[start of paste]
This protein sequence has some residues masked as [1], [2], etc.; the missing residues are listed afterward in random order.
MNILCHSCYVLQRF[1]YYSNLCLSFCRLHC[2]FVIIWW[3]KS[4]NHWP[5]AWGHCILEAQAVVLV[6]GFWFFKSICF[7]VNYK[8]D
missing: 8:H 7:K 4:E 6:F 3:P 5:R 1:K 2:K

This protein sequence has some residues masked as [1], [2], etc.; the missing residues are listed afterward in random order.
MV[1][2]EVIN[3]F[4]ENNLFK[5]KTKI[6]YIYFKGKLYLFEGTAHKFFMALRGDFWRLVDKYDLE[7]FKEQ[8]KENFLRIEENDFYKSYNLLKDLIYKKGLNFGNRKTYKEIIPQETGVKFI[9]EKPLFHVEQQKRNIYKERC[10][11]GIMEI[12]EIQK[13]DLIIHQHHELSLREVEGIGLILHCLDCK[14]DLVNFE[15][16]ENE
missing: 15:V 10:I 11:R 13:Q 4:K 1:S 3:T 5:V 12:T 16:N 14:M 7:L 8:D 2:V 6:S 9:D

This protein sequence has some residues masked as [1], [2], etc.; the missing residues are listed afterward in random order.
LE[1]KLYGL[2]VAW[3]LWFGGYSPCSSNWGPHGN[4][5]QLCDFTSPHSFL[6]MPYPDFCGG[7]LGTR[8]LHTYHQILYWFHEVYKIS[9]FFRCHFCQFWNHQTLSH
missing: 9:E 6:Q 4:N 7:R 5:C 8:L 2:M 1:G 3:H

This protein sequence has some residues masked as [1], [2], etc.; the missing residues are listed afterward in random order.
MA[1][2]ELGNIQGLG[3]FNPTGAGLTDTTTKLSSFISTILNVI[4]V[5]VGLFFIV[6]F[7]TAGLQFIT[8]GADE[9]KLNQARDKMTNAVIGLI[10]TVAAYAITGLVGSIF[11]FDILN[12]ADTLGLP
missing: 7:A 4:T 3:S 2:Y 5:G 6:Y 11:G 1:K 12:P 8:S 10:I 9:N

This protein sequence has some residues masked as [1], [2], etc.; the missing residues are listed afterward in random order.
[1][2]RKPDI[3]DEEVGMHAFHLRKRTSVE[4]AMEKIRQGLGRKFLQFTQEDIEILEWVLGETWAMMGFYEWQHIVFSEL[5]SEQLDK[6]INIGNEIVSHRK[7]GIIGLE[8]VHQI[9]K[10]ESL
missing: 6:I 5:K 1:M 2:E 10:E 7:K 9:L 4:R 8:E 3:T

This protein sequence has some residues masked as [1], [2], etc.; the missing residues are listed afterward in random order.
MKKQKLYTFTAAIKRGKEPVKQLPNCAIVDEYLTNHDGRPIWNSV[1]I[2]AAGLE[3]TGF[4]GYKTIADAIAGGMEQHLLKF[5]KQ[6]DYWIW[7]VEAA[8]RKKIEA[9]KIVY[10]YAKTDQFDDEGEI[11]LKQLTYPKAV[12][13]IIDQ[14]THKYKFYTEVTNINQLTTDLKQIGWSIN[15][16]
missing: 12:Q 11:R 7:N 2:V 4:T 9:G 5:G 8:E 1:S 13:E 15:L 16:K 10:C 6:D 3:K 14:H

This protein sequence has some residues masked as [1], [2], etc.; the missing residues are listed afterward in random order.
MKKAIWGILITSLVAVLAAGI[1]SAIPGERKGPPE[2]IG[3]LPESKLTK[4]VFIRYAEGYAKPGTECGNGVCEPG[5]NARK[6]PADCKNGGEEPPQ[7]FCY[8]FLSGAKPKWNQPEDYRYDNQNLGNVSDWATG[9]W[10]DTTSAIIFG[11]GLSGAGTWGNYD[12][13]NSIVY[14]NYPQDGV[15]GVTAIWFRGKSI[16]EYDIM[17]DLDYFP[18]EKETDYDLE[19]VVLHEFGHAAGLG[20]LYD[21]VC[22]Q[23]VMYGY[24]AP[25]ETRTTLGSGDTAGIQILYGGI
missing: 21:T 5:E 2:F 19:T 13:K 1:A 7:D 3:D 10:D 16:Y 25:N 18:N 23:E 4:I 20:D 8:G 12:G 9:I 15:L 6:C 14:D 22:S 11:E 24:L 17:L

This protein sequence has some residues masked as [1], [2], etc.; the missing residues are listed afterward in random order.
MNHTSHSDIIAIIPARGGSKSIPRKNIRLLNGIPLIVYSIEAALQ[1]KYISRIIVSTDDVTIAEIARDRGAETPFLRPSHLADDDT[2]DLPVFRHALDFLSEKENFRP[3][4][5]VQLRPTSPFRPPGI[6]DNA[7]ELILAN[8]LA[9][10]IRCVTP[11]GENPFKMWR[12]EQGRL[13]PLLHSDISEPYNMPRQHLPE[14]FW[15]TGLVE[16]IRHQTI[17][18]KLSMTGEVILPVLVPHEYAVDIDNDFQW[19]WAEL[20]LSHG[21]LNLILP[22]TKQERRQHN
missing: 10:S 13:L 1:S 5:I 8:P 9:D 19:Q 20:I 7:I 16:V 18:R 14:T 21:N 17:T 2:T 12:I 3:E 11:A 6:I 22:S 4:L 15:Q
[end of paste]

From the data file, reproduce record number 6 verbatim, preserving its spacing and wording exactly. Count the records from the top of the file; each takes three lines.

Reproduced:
This protein sequence has some residues masked as [1], [2], etc.; the missing residues are listed afterward in random order.
MKKQKLYTFTAAIKRGKEPVKQLPNCAIVDEYLTNHDGRPIWNSV[1]I[2]AAGLE[3]TGF[4]GYKTIADAIAGGMEQHLLKF[5]KQ[6]DYWIW[7]VEAA[8]RKKIEA[9]KIVY[10]YAKTDQFDDEGEI[11]LKQLTYPKAV[12][13]IIDQ[14]THKYKFYTEVTNINQLTTDLKQIGWSIN[15][16]
missing: 12:Q 11:R 7:N 2:V 4:T 9:G 5:G 8:E 1:S 13:E 15:L 16:K 10:C 6:D 3:K 14:H